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Two Can Play This Game: Externalities Edition

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Here’s a letter to someone who believes that my “faith in the market blinds [me] to its shortcomings”:

Ms. Grant:

Thanks for your e-mail.

You support mandated paid leave because you “believe society benefits when parents stay home with newborns, but the market does not fully account for this beneficial effect…. Paid leave internalizes this externality.

With respect, I disagree.

First, in the U.S. today about two-thirds of working women have some form of paid leave [2] as part of their employment contracts. The market clearly has no trouble supplying paid leave to workers who value it sufficiently high to pay for it in the form of lower take-home pay.

Second, just because some action in the market yields positive benefits to third parties doesn’t mean that the market fails to adequately encourage that action. Nearly every action that each of us takes has effects on third parties, but only a tiny fraction of these effects qualify as externalities of the sort that economic theory suggests might justify government intervention. (If you are an economist, I recommend these two classic articles by my late Nobel-laureate colleague James Buchanan: “Externality [3]” and “The Relevance of Pareto Optimality [4].” The wisdom and insights in these articles – as well as those of another Nobel laureate, Ronald Coase [5] – seem unknown by economists who today assert that mandated paid-leave is justified because it internalizes a positive externality.)

It’s easy to toss out terms such as “market failure” and “externality” and then leap to the conclusion that a credible case is thereby made for government intervention. Advocates of mandated paid leave have mastered this trick of leaping to conclusions based on carelessly tossed-out terms. But to prove the frivolousness with which these paid-leave advocates reason, all one need do is to play the same game, such as by arguing thusly: ‘Society benefits when families, to reduce their likelihood of ever using government welfare, save for rainy days. But the market – by supplying many workers with fringe benefits such as paid leave – inefficiently discourages such saving by paying workers too little in the form of take-home pay. Families thus save socially sub-optimal amounts. Because the market fails to internalize the positive externality of families saving more, the government should correct this market failure by mandating that all compensation for workers come in the form of take-home pay.’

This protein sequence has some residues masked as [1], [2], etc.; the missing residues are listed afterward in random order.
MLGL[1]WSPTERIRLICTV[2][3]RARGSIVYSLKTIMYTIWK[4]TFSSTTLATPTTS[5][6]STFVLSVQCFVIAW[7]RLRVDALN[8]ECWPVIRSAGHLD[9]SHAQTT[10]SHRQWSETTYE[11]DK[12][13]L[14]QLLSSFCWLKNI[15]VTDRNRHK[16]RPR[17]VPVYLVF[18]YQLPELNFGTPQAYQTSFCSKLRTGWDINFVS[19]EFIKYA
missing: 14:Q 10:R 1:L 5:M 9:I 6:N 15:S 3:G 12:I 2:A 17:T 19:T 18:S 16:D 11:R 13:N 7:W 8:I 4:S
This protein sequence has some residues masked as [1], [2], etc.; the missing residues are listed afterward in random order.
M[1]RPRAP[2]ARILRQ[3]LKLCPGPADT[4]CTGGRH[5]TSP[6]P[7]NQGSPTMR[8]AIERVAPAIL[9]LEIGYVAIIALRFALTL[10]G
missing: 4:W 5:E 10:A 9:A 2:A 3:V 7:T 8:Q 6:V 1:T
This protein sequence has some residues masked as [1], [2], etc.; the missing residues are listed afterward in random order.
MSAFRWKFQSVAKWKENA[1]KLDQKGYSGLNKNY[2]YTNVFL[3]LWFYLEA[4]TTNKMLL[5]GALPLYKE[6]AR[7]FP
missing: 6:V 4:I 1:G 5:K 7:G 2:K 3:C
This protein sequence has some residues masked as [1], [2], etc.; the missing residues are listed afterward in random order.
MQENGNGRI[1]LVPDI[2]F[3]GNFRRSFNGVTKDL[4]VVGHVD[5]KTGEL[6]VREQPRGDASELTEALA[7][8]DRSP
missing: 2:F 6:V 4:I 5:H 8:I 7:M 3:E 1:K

There, I’ve made what appears to be a scientific argument for government to prohibit paid leave. Are you convinced? I hope not. Yet for the very same reason you should not be convinced by arguments for government to mandate paid leave.

Donald J. Boudreaux
Professor of Economics
Martha and Nelson Getchell Chair for the Study of Free Market Capitalism at the Mercatus Center
George Mason University
Fairfax, VA 22030